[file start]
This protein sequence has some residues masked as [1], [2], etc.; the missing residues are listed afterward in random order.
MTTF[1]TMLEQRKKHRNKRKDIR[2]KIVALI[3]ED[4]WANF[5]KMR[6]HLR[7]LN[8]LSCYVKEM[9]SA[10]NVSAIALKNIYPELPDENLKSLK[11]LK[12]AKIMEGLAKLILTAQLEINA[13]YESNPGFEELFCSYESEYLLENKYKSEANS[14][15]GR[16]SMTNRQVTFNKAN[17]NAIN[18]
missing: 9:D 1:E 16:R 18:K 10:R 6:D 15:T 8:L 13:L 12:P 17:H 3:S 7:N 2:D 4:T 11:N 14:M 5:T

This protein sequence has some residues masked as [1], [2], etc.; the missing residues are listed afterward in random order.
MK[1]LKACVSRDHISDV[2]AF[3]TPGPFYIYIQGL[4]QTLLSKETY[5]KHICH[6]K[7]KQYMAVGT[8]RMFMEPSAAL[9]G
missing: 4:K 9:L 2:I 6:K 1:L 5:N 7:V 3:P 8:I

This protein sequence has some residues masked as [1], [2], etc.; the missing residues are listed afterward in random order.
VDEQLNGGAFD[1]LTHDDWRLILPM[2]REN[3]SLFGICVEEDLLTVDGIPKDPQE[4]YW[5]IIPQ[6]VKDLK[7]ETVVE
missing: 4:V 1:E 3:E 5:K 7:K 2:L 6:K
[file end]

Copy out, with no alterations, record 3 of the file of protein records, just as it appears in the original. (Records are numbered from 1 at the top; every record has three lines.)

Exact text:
This protein sequence has some residues masked as [1], [2], etc.; the missing residues are listed afterward in random order.
VDEQLNGGAFD[1]LTHDDWRLILPM[2]REN[3]SLFGICVEEDLLTVDGIPKDPQE[4]YW[5]IIPQ[6]VKDLK[7]ETVVE
missing: 4:V 1:E 3:E 5:K 7:K 2:L 6:K